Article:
Congratulations to MFA Student Hilda Lin for her winning conceptual design for the 2016 San Francisco Flower & Garden Show: Startdust!
After winning 7 awards last year, we are so excited to embark on a new design challenge for next year’s show. If you are interested in being a part of the design/build team for this project, please contact Sara!
2016 San Francisco Flower and Garden Show Concept Design Competition
It’s time to join the School of Landscape Architecture in voting for the 2016 San Francisco Flower and Garden Show design!!!! Review the designs below, Vote for your preferred design, and wait for the announcement next week as to which design will be built at the 2016 SF Flower and Garden Show!
THIS YEARS THEME IS CALLED “DISCOVERY”
How to vote:
Review the designs posted at The Cannery, Suite 300 (by the bench outside of Room D) and cast your ballot in the box provided.
Online students: Review the designs posted below and vote for your preferred design using the site below
The Dirt, ASLA’s blog, brings you the latest news on the built and natural environments. Each week, read four new posts on all the latest in landscape architecture, cities, transportation, and the environment.
“Biomimicry is about learning from nature to inspire design solutions for human problems…Biomimetic design is now found in almost all industries — power generation, electronics, buildings…uncover the landscape of biomimetic innovation, with a roadmap that shows designs and their stage of development: concept, prototype, development, or in the marketplace.”
Many design issues impact the long term health of urban trees. Join us to hear Jim Urban, FASLA, talk about his 30 years of experience with urban trees and soils and present on the six essential elements to successfully grow an urban tree.
Jim will discuss the design and planning decision, and the biological and arboricultural basis for understanding these tree requirements and examine them in the context of typical design decisions. How do our design choices affect trees and long-term project performance? He will also share examples of critical lessons as well as ways of achieving solutions that meet the needs of both the design team and the trees.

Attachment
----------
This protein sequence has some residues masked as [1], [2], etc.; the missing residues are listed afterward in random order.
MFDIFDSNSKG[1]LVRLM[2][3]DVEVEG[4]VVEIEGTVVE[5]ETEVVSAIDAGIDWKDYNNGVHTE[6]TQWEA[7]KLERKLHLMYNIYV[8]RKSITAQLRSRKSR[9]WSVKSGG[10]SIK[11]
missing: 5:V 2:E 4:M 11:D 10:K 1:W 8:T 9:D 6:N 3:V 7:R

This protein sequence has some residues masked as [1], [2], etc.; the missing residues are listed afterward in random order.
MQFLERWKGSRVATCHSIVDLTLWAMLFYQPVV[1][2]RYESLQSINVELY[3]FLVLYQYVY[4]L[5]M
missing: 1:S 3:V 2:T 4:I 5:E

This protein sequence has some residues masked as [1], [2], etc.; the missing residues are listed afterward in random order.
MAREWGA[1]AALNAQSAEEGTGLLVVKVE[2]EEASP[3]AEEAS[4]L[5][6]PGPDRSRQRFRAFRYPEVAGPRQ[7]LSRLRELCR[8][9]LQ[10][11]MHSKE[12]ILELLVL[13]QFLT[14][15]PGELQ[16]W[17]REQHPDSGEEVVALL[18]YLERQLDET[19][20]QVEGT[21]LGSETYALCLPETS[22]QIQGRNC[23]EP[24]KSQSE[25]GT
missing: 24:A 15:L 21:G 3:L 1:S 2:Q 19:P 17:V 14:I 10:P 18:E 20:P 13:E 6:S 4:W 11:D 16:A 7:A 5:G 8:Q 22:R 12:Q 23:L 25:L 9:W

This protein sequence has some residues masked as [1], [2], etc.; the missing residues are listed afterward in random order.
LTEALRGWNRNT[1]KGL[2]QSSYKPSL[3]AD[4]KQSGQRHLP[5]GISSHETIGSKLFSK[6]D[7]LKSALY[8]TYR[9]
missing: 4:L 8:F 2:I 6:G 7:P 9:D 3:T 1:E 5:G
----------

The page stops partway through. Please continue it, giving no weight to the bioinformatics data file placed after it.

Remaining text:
James Urban, FASLA is well known for his skills in the areas of urban arboriculture and soils, including the preservation and installation of trees in the urban environment and the specification and installation of specialized planting soils for roof gardens, urban landscape plantings, rain water management and where changes in design approaches are needed to create truly sustainable landscapes. In 1997, the American Society of Landscape Architects (ASLA) awarded him a National Merit Award for his work on urban trees and the following year he was made a Fellow in the ASLA in recognition of this contribution to the profession. In 2007 he was awarded the ASLA Medal of Excellence for his “significant and sustained contributions to Landscape Architecture.” He is the author of Up By Roots: Healthy Soils and Trees in the Built Environment.
When: Thursday, October 15th
Where: AIA San Francisco, 130 Sutter Street, Suite 600
Reception: 6:30 – 7:00
Lecture: 7:00 -8:30
Cost: ASLA Members $10, Non-members $15, Students with Current I.D. Free
Imaginations is a design competition created and sponsored by Walt Disney Imagineering with the purpose of seeking out and nurturing the next generation of diverse Imagineers. It opens up the opportunity for students and recent graduates to showcase their skills and talents to Imagineering through a Disney related project.